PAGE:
That said, is it the best place to grieve?
I’m not talking about the incredible hospice programs, writers, therapists and other professionals who tweet information about programs to help people work through their grief.
And I’m not talking about those who tweet death notices of famous people.
I’m talking about people who run to Twitter to express their grief.
Twitter is a community, though a virtual one, like this blog. And let’s face it: it’s often easier to express our feelings online than face to face. Some people aren’t ready to deal with the world, and that’s compounded by living in a society that values the ability to “move on” quickly.
But does grieving on Twitter help anyone?
The value of grieving online is something that is attracting the interest of those who work in the bereavement field.
Most believe that the internet has been very effective in creating and building communities that focus on a particular kind of grief, like this blog. It allows people to work through their grief among those who truly understand their experience.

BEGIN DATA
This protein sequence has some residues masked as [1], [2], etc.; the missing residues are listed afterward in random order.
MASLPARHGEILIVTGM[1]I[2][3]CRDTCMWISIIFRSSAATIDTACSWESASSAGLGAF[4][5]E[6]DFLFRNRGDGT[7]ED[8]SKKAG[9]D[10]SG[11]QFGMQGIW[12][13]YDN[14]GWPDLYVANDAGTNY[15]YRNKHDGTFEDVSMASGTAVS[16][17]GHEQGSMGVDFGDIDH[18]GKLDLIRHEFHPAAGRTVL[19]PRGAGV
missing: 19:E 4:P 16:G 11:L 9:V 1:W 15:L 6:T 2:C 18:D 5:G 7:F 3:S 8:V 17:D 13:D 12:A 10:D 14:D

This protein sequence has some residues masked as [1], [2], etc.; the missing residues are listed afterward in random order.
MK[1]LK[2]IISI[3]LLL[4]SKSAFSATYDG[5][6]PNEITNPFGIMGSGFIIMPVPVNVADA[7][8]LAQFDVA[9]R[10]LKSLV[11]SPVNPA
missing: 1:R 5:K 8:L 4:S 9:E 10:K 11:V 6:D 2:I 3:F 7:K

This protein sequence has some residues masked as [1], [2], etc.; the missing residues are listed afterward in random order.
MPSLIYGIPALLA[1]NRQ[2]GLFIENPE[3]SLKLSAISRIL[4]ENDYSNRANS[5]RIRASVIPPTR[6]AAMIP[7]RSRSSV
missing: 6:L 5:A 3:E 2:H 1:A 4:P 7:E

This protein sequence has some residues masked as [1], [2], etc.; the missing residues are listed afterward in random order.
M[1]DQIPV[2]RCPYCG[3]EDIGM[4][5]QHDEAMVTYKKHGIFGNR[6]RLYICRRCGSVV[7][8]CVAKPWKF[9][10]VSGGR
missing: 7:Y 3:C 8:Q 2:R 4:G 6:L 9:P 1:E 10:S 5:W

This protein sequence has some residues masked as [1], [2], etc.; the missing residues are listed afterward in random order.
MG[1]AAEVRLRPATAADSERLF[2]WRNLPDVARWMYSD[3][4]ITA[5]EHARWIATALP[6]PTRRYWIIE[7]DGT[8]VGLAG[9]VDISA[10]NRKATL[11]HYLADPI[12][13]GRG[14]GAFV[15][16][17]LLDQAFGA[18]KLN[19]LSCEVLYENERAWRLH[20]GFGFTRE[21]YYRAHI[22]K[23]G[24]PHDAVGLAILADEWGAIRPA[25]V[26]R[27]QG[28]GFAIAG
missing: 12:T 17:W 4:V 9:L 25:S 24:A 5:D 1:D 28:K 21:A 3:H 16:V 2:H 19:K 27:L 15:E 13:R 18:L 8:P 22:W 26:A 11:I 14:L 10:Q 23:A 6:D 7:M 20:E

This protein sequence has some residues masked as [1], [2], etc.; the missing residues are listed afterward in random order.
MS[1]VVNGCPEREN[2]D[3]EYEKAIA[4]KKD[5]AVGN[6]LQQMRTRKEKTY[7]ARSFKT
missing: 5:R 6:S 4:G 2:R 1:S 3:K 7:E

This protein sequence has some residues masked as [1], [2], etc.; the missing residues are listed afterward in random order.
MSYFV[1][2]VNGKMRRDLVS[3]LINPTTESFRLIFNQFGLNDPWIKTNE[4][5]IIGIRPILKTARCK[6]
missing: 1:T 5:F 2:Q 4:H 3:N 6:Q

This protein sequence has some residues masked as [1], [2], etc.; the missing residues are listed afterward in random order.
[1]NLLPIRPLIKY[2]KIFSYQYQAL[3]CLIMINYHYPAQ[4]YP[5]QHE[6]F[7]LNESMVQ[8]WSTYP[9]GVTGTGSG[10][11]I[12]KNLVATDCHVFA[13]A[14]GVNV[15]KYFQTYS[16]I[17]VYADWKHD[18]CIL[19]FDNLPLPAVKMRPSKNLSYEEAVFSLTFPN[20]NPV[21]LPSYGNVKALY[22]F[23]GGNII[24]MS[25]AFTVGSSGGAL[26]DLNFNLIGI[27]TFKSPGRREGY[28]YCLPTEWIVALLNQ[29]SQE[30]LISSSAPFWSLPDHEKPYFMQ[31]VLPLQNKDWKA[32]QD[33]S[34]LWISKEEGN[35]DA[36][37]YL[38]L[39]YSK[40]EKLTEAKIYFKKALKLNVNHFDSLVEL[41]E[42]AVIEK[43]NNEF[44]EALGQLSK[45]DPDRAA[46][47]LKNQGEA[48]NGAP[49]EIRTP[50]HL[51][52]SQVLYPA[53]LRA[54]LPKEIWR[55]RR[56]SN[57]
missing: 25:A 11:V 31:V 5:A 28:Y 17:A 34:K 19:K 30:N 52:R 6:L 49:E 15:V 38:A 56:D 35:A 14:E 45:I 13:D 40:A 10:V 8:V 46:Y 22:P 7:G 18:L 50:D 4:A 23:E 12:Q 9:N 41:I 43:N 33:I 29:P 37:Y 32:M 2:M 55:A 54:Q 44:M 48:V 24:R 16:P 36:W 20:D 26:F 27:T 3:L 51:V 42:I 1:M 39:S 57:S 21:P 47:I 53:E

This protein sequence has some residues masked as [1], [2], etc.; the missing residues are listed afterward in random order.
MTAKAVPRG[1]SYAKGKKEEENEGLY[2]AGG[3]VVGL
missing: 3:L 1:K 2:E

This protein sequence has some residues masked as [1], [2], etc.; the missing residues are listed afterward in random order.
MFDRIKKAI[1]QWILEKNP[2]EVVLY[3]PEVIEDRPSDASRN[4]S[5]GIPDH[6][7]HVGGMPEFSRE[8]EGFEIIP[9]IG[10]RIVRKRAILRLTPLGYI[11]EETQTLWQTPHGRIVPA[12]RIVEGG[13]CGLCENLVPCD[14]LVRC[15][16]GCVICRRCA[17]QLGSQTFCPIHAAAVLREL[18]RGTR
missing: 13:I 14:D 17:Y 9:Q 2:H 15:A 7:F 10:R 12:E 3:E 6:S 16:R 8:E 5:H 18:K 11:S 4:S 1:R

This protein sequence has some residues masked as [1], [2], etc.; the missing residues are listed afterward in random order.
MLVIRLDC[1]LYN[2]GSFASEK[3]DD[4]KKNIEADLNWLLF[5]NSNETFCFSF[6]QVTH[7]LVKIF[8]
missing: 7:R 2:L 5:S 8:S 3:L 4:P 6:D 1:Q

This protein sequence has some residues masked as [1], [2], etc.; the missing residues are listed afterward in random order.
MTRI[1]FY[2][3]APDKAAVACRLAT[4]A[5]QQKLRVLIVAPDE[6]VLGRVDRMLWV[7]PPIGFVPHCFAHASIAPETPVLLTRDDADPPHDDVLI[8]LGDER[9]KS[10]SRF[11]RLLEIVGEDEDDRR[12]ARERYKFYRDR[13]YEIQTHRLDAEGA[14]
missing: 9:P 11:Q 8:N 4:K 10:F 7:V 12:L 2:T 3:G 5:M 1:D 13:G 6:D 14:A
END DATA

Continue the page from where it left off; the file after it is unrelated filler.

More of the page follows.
What I consider an invaluable use of the internet – and Twitter is a big part of this – is the ability to spread the word quickly. Instead of being faced with making dozens of phone calls to family and friends, now we can send a blast email, or post on Facebook, or tweet the news.
And in doing so, we are comforted, too, because it’s so easy for others to reach out to us. Think 140 characters is too short to make a difference? Try this:
I'm so sorry for your loss. You are all in my thoughts and prayers. I'll stop by after work to run errands for you and give you a break. <3
Actually, that’s 139 characters, but you get the idea. It doesn’t take a lot to show your support.
We’ll continue this on Thursday.